“Inhabitants will have access to information on a street number level and almost in real time”

dunkerque parapluie paragraph 2SUEZ has been involved with the project since it first began and manages the working group on air quality. SUEZ Group will introduce an air quality monitoring system which will be used as a decision-making tool for local public authorities and which will provide inhabitants with more information on the air they breathe. Nicolas Prego, Smart & Sustainable Cities Technical Director at SUEZ, explains: “Today, there are many uncertainties. Most pollutants are often invisible to local inhabitants. We lack precise figures regarding the quantity of pollutants people breathe at a given spot in the city at a given time. The degree of precision is about one kilometre and two maps are provided each day. Tomorrow, inhabitants will have access to information on a street number level and almost in real time. Meanwhile, public authorities will be able to consult a map enabling them to manage the issue and make decisions, just like an aircraft pilot who needs a flight deck to decide what actions to take.”

According to one shopkeeper in the city centre, near Place Jean Bart, “you can’t smell the air pollution in Dunkirk; a bit like in Paris in that, when you live there, you smell the exhaust fumes but you are used to it”. Another believes the information will be precious, “I would like to be better informed about air quality because my son is asthmatic. Now I look at the signs in town and when I see that air quality is poor I try not to go out if possible”.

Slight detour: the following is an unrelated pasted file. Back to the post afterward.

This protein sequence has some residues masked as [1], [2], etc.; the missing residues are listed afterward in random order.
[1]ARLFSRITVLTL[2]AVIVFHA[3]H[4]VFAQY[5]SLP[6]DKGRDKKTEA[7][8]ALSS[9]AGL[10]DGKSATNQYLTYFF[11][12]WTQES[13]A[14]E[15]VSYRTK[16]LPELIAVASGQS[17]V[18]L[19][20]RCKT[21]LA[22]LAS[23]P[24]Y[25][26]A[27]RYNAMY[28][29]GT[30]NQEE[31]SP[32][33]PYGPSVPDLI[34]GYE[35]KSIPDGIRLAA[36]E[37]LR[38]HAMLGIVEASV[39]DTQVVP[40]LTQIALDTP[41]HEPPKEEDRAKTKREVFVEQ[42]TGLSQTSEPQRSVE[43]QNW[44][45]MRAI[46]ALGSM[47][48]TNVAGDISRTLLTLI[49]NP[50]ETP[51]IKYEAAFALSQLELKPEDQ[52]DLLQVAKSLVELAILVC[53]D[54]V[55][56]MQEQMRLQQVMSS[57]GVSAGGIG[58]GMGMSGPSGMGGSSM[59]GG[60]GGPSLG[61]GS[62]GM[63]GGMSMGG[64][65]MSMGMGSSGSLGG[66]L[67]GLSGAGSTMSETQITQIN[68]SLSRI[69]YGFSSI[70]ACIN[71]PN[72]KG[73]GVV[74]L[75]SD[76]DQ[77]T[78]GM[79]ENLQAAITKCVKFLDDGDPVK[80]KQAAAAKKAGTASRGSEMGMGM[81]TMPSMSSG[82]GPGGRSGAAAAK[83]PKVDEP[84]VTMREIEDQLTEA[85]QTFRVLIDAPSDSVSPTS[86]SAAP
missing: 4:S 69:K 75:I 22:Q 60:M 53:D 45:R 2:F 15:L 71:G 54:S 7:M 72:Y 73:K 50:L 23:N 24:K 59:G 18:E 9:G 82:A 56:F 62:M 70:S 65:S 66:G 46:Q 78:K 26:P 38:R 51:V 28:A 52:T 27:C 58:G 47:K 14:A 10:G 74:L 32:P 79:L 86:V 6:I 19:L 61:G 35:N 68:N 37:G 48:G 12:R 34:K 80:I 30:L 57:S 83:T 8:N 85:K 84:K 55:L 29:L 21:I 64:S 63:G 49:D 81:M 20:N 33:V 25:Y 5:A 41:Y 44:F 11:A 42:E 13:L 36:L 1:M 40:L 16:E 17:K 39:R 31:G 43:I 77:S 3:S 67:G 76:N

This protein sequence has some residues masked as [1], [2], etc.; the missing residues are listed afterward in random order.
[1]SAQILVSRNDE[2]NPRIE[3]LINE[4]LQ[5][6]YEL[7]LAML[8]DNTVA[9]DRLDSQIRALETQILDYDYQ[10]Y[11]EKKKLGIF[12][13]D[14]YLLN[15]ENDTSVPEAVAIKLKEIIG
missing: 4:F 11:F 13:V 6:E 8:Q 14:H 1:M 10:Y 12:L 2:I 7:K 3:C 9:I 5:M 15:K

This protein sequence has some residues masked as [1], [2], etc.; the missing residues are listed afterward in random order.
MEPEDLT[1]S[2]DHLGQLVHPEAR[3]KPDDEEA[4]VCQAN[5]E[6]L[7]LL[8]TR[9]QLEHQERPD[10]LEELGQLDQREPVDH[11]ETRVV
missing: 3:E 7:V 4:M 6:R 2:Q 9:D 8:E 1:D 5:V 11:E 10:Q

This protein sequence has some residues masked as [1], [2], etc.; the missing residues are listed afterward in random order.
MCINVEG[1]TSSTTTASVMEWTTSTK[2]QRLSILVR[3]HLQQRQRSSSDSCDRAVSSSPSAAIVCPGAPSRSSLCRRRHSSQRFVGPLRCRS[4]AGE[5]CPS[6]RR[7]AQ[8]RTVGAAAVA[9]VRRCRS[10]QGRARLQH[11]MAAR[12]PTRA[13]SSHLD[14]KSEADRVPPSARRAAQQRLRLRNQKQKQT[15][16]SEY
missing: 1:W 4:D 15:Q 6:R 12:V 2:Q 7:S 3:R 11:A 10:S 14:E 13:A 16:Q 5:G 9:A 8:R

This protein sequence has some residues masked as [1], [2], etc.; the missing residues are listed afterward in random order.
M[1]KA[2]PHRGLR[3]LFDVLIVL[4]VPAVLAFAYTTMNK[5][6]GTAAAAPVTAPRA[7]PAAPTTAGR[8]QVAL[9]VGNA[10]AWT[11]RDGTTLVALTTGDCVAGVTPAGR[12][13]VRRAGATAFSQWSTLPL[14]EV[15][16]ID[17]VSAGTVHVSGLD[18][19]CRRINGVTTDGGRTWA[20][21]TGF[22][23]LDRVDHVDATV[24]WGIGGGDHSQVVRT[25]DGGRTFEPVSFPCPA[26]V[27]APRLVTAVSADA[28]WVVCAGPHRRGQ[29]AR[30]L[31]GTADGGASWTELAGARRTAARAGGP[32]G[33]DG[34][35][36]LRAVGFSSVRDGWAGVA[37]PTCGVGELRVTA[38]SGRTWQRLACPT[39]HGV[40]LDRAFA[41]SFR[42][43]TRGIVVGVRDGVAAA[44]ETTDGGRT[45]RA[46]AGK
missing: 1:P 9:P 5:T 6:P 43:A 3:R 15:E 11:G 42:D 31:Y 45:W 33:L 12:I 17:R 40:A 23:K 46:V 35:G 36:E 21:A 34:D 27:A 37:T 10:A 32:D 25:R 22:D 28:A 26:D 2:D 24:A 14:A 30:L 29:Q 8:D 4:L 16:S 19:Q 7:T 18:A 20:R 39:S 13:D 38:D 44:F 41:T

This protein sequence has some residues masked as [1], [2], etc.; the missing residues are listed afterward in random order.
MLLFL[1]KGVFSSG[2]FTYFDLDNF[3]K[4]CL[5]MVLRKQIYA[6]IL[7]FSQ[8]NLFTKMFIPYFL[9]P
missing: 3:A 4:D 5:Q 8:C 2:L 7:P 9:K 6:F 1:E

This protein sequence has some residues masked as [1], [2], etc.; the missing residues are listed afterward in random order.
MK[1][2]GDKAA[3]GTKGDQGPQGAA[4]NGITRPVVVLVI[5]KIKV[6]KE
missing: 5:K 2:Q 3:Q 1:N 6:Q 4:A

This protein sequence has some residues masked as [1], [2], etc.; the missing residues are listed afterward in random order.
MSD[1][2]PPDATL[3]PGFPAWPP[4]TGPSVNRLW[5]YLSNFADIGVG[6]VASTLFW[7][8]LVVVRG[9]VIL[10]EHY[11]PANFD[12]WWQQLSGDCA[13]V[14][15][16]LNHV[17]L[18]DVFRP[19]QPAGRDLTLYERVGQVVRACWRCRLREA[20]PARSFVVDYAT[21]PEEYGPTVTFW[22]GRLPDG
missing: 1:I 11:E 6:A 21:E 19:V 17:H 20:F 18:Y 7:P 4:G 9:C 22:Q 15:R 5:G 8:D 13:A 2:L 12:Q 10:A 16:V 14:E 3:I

Bernard Weisbecker, President of Flanders Dunkirk region’s Urban Planning Agency believes that, “it is not only the introduction of new procedures that matters but also the confidence people have in the air quality data they are given. Transparency is very important. Which is why we are currently looking for new ways of communicating with people on a more precise level.”

Treating air as it leaves factory chimneys

SUEZ will provide concrete solutions to create “pure air bubbles”, particularly in sensitive public spaces such as care homes and schools, just like the project introduced in a primary school playground in Poissy (Yvelines, France). The Group will also work on designing air treatment technology to clean factory smoke, capture certain components, like volatile organic components, then separate and treat them. These innovations will be tested and validated in Dunkirk before being rolled out to other regions.

All new projects adopted in Dunkirk will be assessed for their positive impact on air quality, either in terms of industrial ecology - 80% of the region’s manufacturing companies will be committed to a circular economy project by 2030 – or regarding urban planning, as Bernard Weisbecker explains.
Franck Hélias, General Delegate of MEDEF Côte d’Opale, believes that air quality could “become a driver for economic growth if we develop expertise that will help our cities and that can be exported abroad. This is a subject that affects every country. If we can inspire other regions, this will benefit every stakeholder.”